Dez can clap (which he does constantly), wave (which he does sometimes), reach for people, and he is starting to hold onto me when I carry him. He is ALWAYS moving, so he crawls off of me in the middle of nursing (but then always comes back for more) and he will not stay put on the changing table!

He loves the bath. He splashes and splashes, then cries when we take him out.

baby bath splash

We’ve started calling him the “gateway baby” – a term I first heard from comedian Jim Gaffigan. Think you don’t want kids? You may change your mind after meeting Dez – he is THAT charming!

We love our sweet second child and can’t imagine life without him!

IMG_5605.JPG

Hanging with Mom.

No Way Out But Through

When Jack was diagnosed with Leukemia three and a half years ago, I focused on the “End of Treatment.” I thought we would do what we could to get through the difficult treatment process, but that eventually we would be done.

Well, to be perfectly honest, I thought we would be done when the Induction phase (where remission is achieved) was complete – 30 days after diagnosis and the beginning of treatment. Then I readjusted my thinking – we would have most of the hard stuff behind us after Consolidation – the chemo-heavy “blast the hell out of any remaining cancer cells” phase. I figured Maintenance would be unpleasant, but easier that those prior phases – I thought we would pretty much be done once we got to Maintenance. But then Maintenance lasted over two years and while much of it went smoothly, we did not feel done at all – instead, the hardship of all we’d had to endure up to that point caught up to us.

THEN I thought – End of Treatment is the ticket! End of Treatment would come and this business would be behind us! But, well…

I’ve lost count of the number of therapy sessions Jack has had at this point. With this latest therapist, we’re at least past 10 sessions by now. This therapist has been the most helpful, and Jack has had two successful blood draws! By “successful,” I in NO WAY mean easy. There was shaking and tears, and both times I thought we would not get the draw. But Jack managed to push past his fear and do it!

The first time he was successful (after 8 therapy sessions and countless “needle exposures” at home), he felt jubilant and accomplished afterward! He even said it hurt much less than he thought it would. But the second time was harder for some reason, and afterward he felt tired and defeated and weepy. It didn’t help that one of the phlebotomists in the lab muttered, “He’s never going to be ready,” which Jack heard.

Two steps forward, one step back. Can I bill the lab for the therapy appointments, ya think?

As the therapist delves deeper with Jack into the medical trauma he has experienced, the emotions (mostly negative) get harder to deal with and manifest that difficulty comes out in various ways. Fear randomly comes and goes, insomnia often plagues him, and Jack has felt more of a need to cling to his parents. Some OCD tendencies showed up during the second blood draw, something we hadn’t seen in him before, and then again in his therapy session the next day. Depression – a despair that no 8-year-old should even be able to contemplate – came over him at bedtime on Sunday.

Having gone through trauma therapy myself, I know how hard it is and that when you are in it, it feels like nothing will ever be okay. There are many forces within our minds that try to protect us from feeling the pain of trauma – they tell us to run from even distant memories of it. It’s exhausting to fight your own brain. It takes a fierce, stubborn person to do it, and lots of support.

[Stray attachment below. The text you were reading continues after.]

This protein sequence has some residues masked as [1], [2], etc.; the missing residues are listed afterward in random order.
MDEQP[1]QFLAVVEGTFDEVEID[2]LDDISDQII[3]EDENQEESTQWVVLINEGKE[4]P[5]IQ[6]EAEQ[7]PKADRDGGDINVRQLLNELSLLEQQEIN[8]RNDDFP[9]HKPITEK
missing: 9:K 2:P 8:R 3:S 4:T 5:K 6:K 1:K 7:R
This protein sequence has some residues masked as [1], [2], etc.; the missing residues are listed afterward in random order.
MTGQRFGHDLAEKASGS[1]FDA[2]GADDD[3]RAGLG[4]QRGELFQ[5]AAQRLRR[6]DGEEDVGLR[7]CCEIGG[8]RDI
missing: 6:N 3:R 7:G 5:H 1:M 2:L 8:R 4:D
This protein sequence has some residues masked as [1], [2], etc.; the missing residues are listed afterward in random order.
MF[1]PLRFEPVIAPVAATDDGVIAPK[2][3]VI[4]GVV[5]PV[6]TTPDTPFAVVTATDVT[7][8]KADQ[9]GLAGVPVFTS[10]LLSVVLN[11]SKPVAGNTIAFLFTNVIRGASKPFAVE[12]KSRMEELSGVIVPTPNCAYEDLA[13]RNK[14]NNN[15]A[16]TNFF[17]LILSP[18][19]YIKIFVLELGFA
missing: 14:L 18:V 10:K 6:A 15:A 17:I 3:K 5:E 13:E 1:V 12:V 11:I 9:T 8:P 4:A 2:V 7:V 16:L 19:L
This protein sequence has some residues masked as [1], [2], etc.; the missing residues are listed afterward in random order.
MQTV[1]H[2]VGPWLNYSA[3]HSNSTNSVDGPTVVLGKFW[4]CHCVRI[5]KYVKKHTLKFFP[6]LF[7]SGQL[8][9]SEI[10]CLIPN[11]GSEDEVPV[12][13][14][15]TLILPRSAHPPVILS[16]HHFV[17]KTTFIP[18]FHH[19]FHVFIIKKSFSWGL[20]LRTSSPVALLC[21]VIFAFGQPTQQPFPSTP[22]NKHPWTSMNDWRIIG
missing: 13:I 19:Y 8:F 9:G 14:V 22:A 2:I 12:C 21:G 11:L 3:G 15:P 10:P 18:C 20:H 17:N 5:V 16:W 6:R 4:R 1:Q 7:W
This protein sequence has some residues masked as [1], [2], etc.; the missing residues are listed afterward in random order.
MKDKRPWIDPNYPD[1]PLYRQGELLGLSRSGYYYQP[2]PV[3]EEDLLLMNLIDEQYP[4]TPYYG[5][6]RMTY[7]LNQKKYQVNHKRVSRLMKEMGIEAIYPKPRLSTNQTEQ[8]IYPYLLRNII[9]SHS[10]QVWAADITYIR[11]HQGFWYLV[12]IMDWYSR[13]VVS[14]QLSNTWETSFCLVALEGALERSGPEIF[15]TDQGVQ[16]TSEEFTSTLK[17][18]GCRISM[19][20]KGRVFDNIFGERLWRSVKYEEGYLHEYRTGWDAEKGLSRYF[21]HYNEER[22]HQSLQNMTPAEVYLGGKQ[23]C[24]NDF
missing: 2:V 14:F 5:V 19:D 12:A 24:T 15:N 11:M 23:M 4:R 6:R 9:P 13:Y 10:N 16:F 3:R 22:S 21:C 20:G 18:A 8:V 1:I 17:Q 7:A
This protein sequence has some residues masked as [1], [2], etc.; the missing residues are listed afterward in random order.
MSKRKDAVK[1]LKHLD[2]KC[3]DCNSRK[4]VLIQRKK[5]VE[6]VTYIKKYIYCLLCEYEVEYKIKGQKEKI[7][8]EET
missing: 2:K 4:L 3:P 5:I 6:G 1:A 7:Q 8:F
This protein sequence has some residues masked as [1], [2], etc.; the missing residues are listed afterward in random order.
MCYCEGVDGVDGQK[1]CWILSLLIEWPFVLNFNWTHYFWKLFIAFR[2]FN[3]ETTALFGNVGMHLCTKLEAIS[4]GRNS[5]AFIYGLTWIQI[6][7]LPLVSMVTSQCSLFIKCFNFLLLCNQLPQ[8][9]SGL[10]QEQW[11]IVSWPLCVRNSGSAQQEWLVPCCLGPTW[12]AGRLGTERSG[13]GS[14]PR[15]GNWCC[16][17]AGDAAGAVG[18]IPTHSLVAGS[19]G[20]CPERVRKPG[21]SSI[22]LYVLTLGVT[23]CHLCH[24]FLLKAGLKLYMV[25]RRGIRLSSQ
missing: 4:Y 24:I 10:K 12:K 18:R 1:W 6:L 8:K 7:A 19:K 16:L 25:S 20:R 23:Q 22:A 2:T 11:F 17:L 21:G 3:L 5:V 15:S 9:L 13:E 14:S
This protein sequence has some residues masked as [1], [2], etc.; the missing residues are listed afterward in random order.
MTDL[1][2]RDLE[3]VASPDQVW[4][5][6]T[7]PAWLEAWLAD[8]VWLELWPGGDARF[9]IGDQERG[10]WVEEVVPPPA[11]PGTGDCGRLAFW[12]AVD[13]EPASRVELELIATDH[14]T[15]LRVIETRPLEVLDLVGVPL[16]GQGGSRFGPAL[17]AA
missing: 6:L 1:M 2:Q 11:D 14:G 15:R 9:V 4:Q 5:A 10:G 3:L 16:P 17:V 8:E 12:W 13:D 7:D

I have no doubt Jack can do it. We will support him every step of the way.

But he has many doubts and fears. After the therapy appointment Saturday, which had him so upset that he started to run around the room near the end and stopped being cooperative, I tried to reassure him that it’s all worth it.

“It doesn’t feel worth it! It feels terrible!”

I know, buddy. It really, really sucks.

The blood test results – what much of this effort and urgency is about – look pretty good. Jack’s immune system is recovering, which is very reassuring. But for some reason, his iron is super low and that leads to other worries, more medications (thankfully, just a liquid iron supplement at the moment), and additional tests.

We don’t want more worries, more medications, or more tests. Our cups not only runneth over from these things – they’re being crushed by the weight of them. We don’t want anymore, thank you!

We have no other choice, though, so it’s one foot in front of the other. I’m coming to terms with the fact that I have to stop thinking in terms of when cancer will be behind us. When you’re in it, you can’t see through to the other side.

You just have to keep going anyway.

Sharing Our Story About Pediatric Cancer

Saturday we attended the Grand Finale event for the Leukemia & Lymphoma Society’s Man & Woman of the Year campaign (Bay Area Chapter). Jack and Celia, the Boy and Girl of the Year, handed out the awards to the participants and the winners were announced. The grand total for the campaign was also announced – 10 weeks of fundraising resulted in $804,000 for the Leukemia & Lymphoma Society. Candidates who raised over $50,000 are able to directly choose a research grant to fund with that money. Pretty awesome!

I am hopeful that after my talks with some of the candidates, they are aware of the issues in childhood cancer treatment and will direct their funds toward those research grants.

Jack Boy of the Year

At dinner during the event, I sat next to the President & CEO of the Leukemia & Lymphoma Society, Dr. DeGennaro. He is a very nice man and it was clear he cares deeply about what the organization does. I took the opportunity to let him know what it meant to us to be part of the Man & Woman of the Year campaign, and also to emphasize that we need more focus on new, better treatments for kids (an area that is consistently underfunded). He said it’s one of the issues at the forefront in his mind (as well as prevention!), and that one of the challenges with getting new treatments for kids is that many in the medical community see the high survival rates (over 90% for ALL, for instance) and think their work is done.